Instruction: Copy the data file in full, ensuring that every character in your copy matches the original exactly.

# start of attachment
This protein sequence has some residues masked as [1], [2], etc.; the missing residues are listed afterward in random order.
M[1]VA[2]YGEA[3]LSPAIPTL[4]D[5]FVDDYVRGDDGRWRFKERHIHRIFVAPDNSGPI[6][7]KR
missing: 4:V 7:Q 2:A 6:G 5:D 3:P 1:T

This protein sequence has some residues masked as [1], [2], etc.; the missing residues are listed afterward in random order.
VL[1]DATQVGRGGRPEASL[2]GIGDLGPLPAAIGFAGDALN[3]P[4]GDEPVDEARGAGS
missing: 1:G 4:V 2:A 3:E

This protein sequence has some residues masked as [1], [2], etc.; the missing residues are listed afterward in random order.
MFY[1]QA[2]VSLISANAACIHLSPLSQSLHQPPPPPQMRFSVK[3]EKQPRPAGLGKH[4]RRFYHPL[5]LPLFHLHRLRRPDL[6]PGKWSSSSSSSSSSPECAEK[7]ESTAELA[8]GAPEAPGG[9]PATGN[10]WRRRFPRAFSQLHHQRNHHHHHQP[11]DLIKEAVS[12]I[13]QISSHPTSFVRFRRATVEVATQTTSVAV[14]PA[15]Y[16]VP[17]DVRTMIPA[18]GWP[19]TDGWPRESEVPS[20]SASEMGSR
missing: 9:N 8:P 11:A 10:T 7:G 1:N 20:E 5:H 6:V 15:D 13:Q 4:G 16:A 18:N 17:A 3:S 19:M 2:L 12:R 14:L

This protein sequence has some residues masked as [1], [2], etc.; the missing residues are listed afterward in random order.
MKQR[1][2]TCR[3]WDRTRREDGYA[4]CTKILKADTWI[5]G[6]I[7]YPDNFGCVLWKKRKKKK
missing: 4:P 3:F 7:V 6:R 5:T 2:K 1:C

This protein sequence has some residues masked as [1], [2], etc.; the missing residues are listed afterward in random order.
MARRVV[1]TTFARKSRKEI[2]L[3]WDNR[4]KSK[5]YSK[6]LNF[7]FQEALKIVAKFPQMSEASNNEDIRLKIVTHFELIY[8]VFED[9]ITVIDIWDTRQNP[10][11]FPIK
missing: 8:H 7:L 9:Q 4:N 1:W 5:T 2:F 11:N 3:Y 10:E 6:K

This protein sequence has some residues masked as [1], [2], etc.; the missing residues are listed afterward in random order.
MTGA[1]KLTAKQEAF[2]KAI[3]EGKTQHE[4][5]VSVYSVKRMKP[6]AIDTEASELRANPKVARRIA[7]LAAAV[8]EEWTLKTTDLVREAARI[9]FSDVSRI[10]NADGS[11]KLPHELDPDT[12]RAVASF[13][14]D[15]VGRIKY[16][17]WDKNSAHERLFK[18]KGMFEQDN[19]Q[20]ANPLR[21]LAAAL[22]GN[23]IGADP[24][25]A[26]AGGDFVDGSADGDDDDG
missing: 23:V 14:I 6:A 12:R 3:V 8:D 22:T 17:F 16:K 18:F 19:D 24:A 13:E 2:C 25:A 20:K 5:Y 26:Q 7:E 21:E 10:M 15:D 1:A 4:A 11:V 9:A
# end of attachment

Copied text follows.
This protein sequence has some residues masked as [1], [2], etc.; the missing residues are listed afterward in random order.
M[1]VA[2]YGEA[3]LSPAIPTL[4]D[5]FVDDYVRGDDGRWRFKERHIHRIFVAPDNSGPI[6][7]KR
missing: 4:V 7:Q 2:A 6:G 5:D 3:P 1:T

This protein sequence has some residues masked as [1], [2], etc.; the missing residues are listed afterward in random order.
VL[1]DATQVGRGGRPEASL[2]GIGDLGPLPAAIGFAGDALN[3]P[4]GDEPVDEARGAGS
missing: 1:G 4:V 2:A 3:E

This protein sequence has some residues masked as [1], [2], etc.; the missing residues are listed afterward in random order.
MFY[1]QA[2]VSLISANAACIHLSPLSQSLHQPPPPPQMRFSVK[3]EKQPRPAGLGKH[4]RRFYHPL[5]LPLFHLHRLRRPDL[6]PGKWSSSSSSSSSSPECAEK[7]ESTAELA[8]GAPEAPGG[9]PATGN[10]WRRRFPRAFSQLHHQRNHHHHHQP[11]DLIKEAVS[12]I[13]QISSHPTSFVRFRRATVEVATQTTSVAV[14]PA[15]Y[16]VP[17]DVRTMIPA[18]GWP[19]TDGWPRESEVPS[20]SASEMGSR
missing: 9:N 8:P 11:A 10:T 7:G 1:N 20:E 5:H 6:V 15:D 13:Q 4:G 16:A 18:N 17:A 3:S 19:M 2:L 12:R 14:L

This protein sequence has some residues masked as [1], [2], etc.; the missing residues are listed afterward in random order.
MKQR[1][2]TCR[3]WDRTRREDGYA[4]CTKILKADTWI[5]G[6]I[7]YPDNFGCVLWKKRKKKK
missing: 4:P 3:F 7:V 6:R 5:T 2:K 1:C

This protein sequence has some residues masked as [1], [2], etc.; the missing residues are listed afterward in random order.
MARRVV[1]TTFARKSRKEI[2]L[3]WDNR[4]KSK[5]YSK[6]LNF[7]FQEALKIVAKFPQMSEASNNEDIRLKIVTHFELIY[8]VFED[9]ITVIDIWDTRQNP[10][11]FPIK
missing: 8:H 7:L 9:Q 4:N 1:W 5:T 2:F 11:N 3:Y 10:E 6:K

This protein sequence has some residues masked as [1], [2], etc.; the missing residues are listed afterward in random order.
MTGA[1]KLTAKQEAF[2]KAI[3]EGKTQHE[4][5]VSVYSVKRMKP[6]AIDTEASELRANPKVARRIA[7]LAAAV[8]EEWTLKTTDLVREAARI[9]FSDVSRI[10]NADGS[11]KLPHELDPDT[12]RAVASF[13][14]D[15]VGRIKY[16][17]WDKNSAHERLFK[18]KGMFEQDN[19]Q[20]ANPLR[21]LAAAL[22]GN[23]IGADP[24][25]A[26]AGGDFVDGSADGDDDDG
missing: 23:V 14:I 6:A 12:R 3:V 8:D 22:T 17:F 16:K 18:F 19:D 24:A 13:E 2:C 25:A 20:K 5:Y 26:Q 7:E 21:E 10:M 15:D 1:A 4:A 11:V 9:A